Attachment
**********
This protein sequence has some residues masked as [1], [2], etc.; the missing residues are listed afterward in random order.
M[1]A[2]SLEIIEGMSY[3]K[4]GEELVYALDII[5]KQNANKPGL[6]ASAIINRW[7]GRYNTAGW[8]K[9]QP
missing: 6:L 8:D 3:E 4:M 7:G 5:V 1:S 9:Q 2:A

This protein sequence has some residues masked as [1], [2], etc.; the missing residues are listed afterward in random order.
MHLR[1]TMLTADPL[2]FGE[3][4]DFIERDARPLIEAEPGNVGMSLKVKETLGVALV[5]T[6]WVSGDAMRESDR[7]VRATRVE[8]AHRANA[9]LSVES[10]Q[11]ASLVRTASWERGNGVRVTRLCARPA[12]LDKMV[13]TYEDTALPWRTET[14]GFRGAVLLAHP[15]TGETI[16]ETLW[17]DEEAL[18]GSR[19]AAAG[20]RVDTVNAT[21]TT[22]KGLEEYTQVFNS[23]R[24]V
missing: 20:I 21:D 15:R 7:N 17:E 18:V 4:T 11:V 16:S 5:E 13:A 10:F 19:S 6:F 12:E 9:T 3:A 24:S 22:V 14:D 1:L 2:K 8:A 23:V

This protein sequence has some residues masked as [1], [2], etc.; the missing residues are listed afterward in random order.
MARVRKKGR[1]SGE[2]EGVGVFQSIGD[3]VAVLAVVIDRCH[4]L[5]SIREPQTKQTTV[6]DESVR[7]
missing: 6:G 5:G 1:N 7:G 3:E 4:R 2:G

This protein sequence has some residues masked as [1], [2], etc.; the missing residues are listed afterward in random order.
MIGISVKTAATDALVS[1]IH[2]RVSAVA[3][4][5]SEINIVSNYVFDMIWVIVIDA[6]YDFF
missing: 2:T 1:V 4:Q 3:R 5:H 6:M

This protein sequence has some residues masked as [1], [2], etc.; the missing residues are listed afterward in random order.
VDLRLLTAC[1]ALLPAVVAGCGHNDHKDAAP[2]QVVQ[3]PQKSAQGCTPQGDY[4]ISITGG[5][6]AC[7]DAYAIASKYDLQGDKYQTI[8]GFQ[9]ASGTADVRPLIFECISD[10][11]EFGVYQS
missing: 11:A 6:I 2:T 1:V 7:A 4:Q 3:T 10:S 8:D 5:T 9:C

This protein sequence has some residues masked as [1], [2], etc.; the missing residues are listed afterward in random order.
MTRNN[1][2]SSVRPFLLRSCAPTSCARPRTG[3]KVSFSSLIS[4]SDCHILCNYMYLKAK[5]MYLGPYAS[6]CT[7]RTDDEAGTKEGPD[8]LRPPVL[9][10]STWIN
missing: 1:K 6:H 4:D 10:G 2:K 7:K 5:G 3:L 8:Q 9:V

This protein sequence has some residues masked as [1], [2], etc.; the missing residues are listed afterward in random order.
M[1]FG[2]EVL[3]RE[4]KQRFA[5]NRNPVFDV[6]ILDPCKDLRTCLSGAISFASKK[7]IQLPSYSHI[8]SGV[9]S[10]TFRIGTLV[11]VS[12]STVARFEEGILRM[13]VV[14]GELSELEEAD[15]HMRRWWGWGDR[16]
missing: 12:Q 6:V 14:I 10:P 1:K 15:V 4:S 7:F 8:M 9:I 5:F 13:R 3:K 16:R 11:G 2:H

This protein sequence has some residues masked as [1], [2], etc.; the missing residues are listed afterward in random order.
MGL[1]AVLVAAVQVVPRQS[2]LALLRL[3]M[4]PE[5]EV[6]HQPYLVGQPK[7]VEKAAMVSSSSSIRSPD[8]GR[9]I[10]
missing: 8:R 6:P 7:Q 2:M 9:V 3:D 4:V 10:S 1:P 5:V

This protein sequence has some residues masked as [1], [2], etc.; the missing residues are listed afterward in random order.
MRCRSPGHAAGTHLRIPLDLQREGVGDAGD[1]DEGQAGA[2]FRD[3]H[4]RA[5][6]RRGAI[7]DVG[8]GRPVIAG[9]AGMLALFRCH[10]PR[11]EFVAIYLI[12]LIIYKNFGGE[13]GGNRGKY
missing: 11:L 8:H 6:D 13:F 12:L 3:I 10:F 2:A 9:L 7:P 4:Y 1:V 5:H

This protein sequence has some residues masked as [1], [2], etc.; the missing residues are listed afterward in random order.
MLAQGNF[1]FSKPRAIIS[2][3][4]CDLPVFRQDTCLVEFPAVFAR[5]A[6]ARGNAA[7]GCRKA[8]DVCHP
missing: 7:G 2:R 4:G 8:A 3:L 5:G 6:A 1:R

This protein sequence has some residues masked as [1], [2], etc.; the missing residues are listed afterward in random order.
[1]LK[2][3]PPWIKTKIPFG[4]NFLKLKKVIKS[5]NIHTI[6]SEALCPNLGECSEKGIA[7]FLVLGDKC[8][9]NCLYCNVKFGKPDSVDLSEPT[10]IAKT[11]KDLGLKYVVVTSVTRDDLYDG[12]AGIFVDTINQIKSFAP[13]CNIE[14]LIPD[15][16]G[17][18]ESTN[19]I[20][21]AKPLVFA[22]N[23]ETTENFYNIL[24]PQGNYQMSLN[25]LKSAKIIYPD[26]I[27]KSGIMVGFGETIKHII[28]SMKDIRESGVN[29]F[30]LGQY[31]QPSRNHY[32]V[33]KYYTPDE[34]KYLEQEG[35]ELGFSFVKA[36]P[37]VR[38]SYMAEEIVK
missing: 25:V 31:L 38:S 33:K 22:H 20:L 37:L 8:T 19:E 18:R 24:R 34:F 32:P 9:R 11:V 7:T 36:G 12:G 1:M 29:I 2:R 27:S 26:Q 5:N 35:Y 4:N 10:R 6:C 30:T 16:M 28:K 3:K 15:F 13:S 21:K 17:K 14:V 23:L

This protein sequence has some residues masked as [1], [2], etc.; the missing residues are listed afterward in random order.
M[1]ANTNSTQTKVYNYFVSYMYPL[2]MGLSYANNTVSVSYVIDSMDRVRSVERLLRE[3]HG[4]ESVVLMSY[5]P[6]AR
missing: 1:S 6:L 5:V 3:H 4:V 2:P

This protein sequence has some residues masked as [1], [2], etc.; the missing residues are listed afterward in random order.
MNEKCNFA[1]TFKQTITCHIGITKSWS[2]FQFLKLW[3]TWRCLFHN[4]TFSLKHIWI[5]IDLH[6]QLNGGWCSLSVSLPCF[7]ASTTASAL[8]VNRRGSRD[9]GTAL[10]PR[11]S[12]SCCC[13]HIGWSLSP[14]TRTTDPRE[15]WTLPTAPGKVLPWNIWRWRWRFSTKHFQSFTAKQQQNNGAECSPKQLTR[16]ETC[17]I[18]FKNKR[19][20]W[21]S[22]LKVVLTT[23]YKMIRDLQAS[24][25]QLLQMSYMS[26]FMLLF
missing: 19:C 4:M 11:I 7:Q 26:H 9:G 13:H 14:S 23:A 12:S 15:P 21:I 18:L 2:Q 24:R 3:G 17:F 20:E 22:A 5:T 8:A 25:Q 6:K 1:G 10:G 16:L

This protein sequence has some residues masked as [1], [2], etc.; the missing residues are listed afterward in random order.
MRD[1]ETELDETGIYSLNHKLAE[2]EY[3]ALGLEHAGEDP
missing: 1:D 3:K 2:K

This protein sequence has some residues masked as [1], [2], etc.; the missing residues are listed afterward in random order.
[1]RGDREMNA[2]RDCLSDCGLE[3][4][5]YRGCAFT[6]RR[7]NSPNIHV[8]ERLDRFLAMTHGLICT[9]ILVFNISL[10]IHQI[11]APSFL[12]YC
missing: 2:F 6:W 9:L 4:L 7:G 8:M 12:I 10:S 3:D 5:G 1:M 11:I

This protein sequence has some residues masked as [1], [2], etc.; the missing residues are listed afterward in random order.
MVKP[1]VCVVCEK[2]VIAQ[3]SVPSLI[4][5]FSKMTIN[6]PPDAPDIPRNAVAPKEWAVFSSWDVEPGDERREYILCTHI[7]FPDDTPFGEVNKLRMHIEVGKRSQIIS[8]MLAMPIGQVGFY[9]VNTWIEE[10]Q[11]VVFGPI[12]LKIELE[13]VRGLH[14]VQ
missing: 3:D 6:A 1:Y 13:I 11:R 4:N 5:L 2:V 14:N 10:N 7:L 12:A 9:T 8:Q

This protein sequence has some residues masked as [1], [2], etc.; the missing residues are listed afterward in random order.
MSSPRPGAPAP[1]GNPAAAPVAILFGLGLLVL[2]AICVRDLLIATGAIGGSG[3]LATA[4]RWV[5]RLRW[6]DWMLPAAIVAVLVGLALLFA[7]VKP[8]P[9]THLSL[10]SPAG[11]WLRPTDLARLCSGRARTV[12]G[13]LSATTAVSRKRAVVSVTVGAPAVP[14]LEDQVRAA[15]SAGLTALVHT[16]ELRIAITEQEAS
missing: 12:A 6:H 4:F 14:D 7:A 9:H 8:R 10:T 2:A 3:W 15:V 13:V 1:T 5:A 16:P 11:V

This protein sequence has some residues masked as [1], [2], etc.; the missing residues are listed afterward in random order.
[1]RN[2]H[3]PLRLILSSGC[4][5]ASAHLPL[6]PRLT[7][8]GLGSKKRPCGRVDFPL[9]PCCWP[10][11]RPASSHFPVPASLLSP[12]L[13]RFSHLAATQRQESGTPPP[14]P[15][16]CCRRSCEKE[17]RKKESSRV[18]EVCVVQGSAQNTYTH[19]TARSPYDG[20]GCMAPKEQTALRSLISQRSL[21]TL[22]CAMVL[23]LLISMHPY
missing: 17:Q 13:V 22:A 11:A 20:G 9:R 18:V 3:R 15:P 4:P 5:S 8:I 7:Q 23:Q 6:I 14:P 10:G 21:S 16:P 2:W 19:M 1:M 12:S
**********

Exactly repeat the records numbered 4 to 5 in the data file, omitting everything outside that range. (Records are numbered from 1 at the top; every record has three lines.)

This protein sequence has some residues masked as [1], [2], etc.; the missing residues are listed afterward in random order.
MIGISVKTAATDALVS[1]IH[2]RVSAVA[3][4][5]SEINIVSNYVFDMIWVIVIDA[6]YDFF
missing: 2:T 1:V 4:Q 3:R 5:H 6:M

This protein sequence has some residues masked as [1], [2], etc.; the missing residues are listed afterward in random order.
VDLRLLTAC[1]ALLPAVVAGCGHNDHKDAAP[2]QVVQ[3]PQKSAQGCTPQGDY[4]ISITGG[5][6]AC[7]DAYAIASKYDLQGDKYQTI[8]GFQ[9]ASGTADVRPLIFECISD[10][11]EFGVYQS
missing: 11:A 6:I 2:T 1:V 7:A 4:Q 3:T 10:S 8:D 5:T 9:C